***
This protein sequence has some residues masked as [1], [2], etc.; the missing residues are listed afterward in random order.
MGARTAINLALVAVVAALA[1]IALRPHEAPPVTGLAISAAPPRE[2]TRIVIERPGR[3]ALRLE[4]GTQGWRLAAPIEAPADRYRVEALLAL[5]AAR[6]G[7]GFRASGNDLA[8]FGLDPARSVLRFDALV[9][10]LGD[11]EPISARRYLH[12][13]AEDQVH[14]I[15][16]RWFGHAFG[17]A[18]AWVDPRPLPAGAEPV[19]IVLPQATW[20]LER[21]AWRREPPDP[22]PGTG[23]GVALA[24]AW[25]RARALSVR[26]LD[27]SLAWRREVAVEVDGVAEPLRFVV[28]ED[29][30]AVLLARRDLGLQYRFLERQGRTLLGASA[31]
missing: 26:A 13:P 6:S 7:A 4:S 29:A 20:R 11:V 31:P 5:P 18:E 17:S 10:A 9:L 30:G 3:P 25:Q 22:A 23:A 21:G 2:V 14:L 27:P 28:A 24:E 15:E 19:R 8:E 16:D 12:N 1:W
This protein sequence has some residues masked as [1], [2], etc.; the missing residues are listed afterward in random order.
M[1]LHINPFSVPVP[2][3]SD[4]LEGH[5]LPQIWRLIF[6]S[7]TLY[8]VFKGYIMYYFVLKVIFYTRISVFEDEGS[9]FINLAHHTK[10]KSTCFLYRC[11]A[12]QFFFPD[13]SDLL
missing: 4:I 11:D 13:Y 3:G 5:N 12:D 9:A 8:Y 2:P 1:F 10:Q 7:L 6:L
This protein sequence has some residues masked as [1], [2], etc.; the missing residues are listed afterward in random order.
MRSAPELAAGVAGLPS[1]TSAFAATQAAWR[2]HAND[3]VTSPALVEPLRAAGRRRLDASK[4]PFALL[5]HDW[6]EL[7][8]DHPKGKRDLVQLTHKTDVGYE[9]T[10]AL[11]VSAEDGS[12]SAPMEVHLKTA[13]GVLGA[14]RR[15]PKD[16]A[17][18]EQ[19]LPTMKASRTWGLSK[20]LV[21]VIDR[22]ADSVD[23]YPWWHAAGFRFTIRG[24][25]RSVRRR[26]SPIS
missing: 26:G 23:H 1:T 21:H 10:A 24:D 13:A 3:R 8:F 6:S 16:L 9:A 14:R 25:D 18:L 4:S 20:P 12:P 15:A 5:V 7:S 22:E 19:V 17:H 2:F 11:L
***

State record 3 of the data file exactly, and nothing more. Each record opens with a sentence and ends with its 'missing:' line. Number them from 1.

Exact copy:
This protein sequence has some residues masked as [1], [2], etc.; the missing residues are listed afterward in random order.
MRSAPELAAGVAGLPS[1]TSAFAATQAAWR[2]HAND[3]VTSPALVEPLRAAGRRRLDASK[4]PFALL[5]HDW[6]EL[7][8]DHPKGKRDLVQLTHKTDVGYE[9]T[10]AL[11]VSAEDGS[12]SAPMEVHLKTA[13]GVLGA[14]RR[15]PKD[16]A[17][18]EQ[19]LPTMKASRTWGLSK[20]LV[21]VIDR[22]ADSVD[23]YPWWHAAGFRFTIRG[24][25]RSVRRR[26]SPIS
missing: 26:G 23:H 1:T 21:H 10:A 24:D 13:A 3:R 8:F 6:S 16:L 9:A 14:R 25:D 18:L 4:S 20:P 12:P 15:A 5:V 7:S 22:E 19:V 17:H 2:F 11:L